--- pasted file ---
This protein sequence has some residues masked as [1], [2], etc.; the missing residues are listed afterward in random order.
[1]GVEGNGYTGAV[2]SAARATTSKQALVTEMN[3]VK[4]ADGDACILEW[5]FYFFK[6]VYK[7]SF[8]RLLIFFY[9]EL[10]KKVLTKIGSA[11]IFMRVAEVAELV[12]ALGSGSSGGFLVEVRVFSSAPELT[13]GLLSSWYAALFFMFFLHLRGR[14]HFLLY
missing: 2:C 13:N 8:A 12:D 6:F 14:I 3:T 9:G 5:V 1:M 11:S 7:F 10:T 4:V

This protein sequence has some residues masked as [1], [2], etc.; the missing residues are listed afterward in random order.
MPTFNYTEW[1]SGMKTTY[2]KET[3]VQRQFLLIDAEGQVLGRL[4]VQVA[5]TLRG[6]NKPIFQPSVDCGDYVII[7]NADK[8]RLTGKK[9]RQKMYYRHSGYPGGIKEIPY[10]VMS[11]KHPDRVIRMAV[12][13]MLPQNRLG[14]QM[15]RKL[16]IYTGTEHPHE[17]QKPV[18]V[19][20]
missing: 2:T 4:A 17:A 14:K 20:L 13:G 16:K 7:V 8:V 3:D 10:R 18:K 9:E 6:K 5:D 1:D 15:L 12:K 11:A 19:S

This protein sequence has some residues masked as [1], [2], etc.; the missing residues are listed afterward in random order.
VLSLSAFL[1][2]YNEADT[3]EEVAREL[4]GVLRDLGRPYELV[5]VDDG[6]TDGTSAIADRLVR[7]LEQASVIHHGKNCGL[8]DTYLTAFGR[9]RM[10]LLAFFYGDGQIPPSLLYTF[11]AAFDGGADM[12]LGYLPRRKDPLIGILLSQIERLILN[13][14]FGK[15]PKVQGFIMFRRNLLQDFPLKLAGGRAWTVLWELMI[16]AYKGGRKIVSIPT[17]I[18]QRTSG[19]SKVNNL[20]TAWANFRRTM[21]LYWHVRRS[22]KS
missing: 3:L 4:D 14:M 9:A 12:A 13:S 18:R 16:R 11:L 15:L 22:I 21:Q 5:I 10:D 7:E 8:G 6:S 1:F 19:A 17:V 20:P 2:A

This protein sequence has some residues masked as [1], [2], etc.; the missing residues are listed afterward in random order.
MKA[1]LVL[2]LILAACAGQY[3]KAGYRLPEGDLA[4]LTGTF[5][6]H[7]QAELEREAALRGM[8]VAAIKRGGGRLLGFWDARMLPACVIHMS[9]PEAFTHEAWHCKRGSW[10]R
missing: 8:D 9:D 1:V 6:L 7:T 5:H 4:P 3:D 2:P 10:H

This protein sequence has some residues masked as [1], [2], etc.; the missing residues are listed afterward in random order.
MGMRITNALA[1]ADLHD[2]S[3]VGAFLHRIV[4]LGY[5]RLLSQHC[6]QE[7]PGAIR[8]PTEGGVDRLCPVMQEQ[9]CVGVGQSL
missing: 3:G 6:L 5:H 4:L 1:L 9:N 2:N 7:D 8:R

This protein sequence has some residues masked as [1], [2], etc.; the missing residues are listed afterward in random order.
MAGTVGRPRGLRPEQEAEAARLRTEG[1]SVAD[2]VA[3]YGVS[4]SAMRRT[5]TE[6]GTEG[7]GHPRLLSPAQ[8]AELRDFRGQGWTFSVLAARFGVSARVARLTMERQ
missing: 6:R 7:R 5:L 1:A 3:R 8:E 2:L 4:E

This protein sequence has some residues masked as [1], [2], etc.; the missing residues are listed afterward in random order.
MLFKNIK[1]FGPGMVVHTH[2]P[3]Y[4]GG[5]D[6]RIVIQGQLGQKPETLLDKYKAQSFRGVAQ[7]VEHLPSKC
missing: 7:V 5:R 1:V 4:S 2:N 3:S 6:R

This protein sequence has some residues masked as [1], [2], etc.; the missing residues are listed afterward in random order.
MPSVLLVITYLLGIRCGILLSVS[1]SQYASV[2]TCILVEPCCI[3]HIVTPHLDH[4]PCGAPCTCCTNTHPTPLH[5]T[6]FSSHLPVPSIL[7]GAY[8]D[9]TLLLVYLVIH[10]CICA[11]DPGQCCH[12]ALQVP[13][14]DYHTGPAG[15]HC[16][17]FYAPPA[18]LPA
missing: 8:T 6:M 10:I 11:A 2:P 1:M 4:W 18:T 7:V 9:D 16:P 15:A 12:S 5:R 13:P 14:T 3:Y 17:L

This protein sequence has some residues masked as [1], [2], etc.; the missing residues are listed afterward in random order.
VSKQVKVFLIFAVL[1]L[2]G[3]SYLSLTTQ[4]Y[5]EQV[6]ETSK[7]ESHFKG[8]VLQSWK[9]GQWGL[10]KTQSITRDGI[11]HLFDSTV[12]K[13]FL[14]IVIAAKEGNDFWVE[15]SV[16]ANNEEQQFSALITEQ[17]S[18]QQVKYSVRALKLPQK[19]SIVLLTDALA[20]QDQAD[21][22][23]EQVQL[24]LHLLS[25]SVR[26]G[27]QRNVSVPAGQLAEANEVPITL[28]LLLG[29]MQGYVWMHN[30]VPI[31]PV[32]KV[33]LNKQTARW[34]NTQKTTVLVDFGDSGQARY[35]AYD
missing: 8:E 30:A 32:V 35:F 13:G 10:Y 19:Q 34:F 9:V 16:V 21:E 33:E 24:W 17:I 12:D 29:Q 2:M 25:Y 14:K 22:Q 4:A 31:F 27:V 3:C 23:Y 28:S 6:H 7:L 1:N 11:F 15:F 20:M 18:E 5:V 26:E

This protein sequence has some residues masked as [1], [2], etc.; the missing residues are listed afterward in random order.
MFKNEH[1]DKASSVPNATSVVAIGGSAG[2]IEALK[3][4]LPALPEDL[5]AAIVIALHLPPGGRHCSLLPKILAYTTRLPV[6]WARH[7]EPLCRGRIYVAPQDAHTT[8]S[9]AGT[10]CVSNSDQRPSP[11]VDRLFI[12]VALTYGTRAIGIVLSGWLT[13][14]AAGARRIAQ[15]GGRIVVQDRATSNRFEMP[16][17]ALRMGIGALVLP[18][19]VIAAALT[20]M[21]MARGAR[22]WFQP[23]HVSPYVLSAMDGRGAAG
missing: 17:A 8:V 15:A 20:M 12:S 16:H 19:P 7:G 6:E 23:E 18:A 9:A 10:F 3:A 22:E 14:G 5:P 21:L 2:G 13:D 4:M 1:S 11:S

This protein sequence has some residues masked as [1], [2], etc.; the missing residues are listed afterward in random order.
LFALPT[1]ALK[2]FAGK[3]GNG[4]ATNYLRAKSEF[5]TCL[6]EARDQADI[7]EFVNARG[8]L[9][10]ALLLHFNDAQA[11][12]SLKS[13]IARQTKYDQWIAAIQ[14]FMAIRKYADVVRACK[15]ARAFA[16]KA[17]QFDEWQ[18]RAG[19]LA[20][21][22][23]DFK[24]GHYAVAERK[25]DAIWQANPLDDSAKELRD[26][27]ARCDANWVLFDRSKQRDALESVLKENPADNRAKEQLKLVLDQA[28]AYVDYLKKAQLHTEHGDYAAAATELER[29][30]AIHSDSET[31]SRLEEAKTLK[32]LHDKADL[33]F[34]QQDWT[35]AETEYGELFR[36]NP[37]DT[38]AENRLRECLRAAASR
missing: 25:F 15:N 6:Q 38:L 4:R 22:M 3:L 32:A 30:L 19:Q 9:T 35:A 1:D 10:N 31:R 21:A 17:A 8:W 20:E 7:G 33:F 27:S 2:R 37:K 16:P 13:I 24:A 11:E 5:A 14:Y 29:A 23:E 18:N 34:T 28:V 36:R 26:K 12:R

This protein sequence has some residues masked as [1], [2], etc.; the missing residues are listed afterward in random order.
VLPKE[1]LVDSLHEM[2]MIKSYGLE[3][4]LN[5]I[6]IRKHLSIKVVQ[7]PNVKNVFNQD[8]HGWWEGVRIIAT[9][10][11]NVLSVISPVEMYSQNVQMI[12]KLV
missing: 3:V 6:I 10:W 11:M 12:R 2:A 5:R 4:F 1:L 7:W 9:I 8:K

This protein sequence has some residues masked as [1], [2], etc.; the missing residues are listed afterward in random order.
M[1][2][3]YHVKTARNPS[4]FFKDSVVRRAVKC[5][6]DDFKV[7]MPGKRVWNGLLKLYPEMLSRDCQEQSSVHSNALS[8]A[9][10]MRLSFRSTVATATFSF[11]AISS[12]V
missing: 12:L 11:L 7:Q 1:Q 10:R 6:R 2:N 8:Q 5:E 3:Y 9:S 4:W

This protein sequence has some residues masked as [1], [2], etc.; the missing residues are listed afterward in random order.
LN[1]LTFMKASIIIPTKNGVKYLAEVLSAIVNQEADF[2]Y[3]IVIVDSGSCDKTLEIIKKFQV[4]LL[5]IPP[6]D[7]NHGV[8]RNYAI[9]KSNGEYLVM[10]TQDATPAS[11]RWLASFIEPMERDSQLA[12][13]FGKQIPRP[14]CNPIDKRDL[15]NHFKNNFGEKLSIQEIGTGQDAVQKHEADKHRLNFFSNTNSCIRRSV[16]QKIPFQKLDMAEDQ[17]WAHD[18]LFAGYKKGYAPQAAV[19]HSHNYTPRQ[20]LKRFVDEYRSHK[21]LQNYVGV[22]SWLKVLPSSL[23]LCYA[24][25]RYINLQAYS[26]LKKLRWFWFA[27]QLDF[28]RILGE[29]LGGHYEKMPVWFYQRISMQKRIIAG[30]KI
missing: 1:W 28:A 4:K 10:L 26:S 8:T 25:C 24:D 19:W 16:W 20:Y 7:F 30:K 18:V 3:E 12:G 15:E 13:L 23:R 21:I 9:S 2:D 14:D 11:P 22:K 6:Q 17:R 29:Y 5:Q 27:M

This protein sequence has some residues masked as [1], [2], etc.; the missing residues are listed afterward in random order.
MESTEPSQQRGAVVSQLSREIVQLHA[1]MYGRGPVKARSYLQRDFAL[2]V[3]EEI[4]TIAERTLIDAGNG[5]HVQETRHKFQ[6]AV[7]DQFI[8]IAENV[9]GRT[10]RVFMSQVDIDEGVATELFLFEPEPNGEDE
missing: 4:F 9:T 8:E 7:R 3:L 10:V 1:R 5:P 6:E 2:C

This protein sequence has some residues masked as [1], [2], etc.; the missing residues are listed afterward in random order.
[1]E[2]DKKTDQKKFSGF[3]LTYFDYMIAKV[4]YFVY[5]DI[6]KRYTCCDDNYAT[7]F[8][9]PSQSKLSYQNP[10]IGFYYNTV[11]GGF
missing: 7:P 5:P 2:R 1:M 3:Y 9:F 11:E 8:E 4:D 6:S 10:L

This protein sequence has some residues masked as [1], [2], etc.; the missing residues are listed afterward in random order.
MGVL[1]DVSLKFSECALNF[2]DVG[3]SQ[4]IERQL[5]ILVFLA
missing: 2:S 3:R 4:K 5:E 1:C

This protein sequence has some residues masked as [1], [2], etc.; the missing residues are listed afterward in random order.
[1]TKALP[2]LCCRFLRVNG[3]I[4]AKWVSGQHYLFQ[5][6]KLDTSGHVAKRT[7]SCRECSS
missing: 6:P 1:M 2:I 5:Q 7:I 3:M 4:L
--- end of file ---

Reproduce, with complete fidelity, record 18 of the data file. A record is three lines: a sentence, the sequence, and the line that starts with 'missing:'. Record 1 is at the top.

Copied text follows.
This protein sequence has some residues masked as [1], [2], etc.; the missing residues are listed afterward in random order.
[1]TKALP[2]LCCRFLRVNG[3]I[4]AKWVSGQHYLFQ[5][6]KLDTSGHVAKRT[7]SCRECSS
missing: 6:P 1:M 2:I 5:Q 7:I 3:M 4:L